While purring can signal that our cat is content, comfortable and happy, it can also mean she is in pain, sick, stressed or nervous. According to International Cat Care, the purr of sick cats has a different frequency from the purr of healthy cats. Purring is thought to be soothing to cats (just as we find it comforting!) and may help calm an anxious or sick kitty.

So how do we tell if our cat is purring because she’s content and happy versus ill or stressed? We need to evaluate our cat’s body language and other behaviors, such as trying to hide, sitting in a hunched posture, eating normally or using the litter box. If a purring cat has a decreased appetite, isn’t using the litter box, is sitting in a hunched posture, or is hiding, she should be evaluated by a veterinarian.

Hey! My meowing means I’m talking to you!

Here’s a little-known fact about cats: Adult cats rarely meow to communicate with other cats. Only kittens meow in order to get their mother’s attention or to communicate with other cats. So if our cat is meowing, we need to pay attention — we’re being told something!

Interestingly, scientists have identified more than a dozen different meows, each with its own meaning. As cat owners know, cats can adapt their meows to manipulate our behavior. And when you live with a cat long enough, you’ll learn to distinguish between some of those meows.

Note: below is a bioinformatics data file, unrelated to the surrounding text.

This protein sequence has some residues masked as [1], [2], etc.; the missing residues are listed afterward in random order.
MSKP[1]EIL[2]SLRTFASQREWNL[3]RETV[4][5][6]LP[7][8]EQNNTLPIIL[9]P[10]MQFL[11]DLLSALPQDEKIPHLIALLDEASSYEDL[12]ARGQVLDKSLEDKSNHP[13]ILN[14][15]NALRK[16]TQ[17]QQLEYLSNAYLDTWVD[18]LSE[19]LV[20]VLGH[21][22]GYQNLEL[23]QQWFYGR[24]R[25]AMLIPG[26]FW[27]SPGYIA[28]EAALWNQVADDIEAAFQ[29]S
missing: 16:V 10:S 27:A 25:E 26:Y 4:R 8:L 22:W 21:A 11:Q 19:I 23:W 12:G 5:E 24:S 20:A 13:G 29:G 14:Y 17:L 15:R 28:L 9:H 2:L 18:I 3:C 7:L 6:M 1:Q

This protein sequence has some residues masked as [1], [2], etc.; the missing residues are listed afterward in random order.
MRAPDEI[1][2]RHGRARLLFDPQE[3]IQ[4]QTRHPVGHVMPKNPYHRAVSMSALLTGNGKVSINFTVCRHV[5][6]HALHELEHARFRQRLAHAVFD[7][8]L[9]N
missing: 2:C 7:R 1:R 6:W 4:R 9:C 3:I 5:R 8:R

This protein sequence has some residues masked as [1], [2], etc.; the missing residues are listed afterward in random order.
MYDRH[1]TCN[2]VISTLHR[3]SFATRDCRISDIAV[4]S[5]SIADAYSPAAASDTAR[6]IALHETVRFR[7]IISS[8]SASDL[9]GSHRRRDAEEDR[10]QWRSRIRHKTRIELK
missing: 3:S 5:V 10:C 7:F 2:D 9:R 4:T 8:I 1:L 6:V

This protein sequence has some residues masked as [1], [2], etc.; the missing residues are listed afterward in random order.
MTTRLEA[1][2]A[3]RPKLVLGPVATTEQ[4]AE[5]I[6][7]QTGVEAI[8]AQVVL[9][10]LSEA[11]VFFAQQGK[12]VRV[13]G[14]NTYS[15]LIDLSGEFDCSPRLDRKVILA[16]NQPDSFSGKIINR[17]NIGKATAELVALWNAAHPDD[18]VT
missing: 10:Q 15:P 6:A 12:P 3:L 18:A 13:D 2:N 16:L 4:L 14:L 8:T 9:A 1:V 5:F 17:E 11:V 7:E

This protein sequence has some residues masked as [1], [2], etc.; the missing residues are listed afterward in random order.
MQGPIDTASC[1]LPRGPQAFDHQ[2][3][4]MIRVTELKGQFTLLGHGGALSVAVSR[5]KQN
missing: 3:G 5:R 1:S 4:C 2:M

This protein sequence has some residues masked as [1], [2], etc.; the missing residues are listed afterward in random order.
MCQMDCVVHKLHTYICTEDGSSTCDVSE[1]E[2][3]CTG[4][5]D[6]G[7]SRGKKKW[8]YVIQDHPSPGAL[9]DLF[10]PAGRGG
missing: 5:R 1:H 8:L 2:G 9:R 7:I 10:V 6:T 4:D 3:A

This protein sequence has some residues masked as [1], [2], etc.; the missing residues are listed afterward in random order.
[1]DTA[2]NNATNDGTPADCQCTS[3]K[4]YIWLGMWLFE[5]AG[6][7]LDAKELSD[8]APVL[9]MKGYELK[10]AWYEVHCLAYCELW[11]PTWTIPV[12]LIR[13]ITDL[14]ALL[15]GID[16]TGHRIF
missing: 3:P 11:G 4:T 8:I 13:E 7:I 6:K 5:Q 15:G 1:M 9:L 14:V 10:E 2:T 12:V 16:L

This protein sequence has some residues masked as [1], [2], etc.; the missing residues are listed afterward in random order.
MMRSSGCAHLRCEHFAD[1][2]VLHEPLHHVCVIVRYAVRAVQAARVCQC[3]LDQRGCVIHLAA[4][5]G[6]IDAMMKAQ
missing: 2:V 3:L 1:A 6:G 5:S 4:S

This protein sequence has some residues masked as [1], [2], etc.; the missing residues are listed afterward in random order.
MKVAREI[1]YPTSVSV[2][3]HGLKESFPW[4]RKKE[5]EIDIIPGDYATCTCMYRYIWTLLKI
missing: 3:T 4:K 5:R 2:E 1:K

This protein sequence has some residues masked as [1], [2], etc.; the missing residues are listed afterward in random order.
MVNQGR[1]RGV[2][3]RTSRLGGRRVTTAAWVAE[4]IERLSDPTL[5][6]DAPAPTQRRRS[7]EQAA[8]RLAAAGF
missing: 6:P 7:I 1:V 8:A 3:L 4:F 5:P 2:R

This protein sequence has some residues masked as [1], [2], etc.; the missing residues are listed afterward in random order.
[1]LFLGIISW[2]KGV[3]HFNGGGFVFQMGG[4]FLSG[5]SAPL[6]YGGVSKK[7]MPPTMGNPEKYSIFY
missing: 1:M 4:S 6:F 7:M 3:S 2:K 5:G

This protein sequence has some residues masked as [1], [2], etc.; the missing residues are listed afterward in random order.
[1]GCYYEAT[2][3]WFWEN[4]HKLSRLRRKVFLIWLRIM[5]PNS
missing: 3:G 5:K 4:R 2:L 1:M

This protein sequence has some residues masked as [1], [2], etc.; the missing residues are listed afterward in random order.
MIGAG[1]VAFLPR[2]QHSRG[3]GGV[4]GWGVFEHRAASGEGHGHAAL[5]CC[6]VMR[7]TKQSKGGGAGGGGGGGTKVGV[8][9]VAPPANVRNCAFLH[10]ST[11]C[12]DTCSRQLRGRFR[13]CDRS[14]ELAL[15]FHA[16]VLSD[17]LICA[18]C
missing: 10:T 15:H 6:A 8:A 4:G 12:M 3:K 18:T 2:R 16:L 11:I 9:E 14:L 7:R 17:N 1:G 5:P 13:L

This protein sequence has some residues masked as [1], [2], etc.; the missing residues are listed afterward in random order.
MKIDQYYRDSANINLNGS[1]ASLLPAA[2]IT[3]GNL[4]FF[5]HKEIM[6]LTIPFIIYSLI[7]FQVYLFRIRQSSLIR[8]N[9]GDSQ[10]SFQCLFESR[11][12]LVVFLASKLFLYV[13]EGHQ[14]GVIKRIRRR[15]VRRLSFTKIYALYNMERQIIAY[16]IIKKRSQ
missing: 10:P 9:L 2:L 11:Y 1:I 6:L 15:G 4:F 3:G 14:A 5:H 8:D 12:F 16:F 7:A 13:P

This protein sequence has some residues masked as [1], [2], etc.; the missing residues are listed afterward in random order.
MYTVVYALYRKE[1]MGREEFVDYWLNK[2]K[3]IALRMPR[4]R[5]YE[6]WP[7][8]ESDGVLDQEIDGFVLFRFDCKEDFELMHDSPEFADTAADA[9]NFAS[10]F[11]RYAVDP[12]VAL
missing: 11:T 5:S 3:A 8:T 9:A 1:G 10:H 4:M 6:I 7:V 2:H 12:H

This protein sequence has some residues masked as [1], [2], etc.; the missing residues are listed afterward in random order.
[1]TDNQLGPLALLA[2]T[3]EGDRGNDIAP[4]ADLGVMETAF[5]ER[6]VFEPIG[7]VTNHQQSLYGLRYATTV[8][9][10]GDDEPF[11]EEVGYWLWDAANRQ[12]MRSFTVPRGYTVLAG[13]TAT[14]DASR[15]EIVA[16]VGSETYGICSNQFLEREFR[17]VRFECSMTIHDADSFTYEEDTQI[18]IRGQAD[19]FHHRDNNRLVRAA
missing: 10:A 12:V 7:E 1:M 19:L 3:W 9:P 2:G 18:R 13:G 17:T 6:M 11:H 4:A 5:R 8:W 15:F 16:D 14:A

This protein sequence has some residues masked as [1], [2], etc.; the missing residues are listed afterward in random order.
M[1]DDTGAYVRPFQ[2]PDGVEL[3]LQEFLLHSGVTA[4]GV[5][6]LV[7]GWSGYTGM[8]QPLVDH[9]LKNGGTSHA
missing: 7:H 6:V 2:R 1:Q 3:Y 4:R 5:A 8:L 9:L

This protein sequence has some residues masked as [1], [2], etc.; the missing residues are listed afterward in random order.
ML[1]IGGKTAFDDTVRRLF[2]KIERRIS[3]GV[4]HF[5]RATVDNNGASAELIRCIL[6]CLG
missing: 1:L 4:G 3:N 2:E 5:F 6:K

Excessive meowing, however, can signal issues beyond our cat’s chattiness. More-than-normal meowing has been linked to health issues, including dementia in older cats, elevated thyroid activity (called hyperthyroidism) and high blood pressure (also known as hypertension). If you think your cat is meowing more than usual, you should have your veterinarian examine her to rule out the presence of an underlying medical concern.

Yes, I love to scratch. But I also need to scratch.

Cats don’t maliciously claw through the fabric of sofas and chairs or leave carpet threadbare. They’re just behaving like cats. According to International Cat Care, cats scratch items in their environment for several reasons:

  • Loosen and remove the dead outer layer of their claws (called a claw husk)
  • Mark their territory with visual cues and scent
  • Stretch their bodies, especially their front legs and spines, so they’re in prime condition for hunting

Because scratching is a natural, instinctive behavior, it’s important that we provide appropriate scratching posts or other areas for our feline friends. When we fail to give cats an approved outlet for this necessary activity, our cats will find somewhere else to scratch — like our favorite couch.

 

Hopefully these five insights into our feline friends helps explain why our cats do the things they do and why veterinarians make some of the recommendations that they make. And with better understanding, we can improve the health and quality of life for our pet cats.